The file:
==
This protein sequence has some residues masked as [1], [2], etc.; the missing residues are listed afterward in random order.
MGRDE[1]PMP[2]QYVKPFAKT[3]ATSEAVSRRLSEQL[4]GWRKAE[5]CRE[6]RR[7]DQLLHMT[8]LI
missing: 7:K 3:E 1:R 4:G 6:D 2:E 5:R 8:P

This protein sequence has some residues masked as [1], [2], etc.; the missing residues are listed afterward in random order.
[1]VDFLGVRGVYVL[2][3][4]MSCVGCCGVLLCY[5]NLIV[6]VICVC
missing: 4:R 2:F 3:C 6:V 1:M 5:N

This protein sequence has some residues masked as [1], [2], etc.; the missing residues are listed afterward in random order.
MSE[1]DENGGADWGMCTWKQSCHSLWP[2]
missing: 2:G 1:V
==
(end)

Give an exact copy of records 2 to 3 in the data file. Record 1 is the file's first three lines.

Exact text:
This protein sequence has some residues masked as [1], [2], etc.; the missing residues are listed afterward in random order.
[1]VDFLGVRGVYVL[2][3][4]MSCVGCCGVLLCY[5]NLIV[6]VICVC
missing: 4:R 2:F 3:C 6:V 1:M 5:N

This protein sequence has some residues masked as [1], [2], etc.; the missing residues are listed afterward in random order.
MSE[1]DENGGADWGMCTWKQSCHSLWP[2]
missing: 2:G 1:V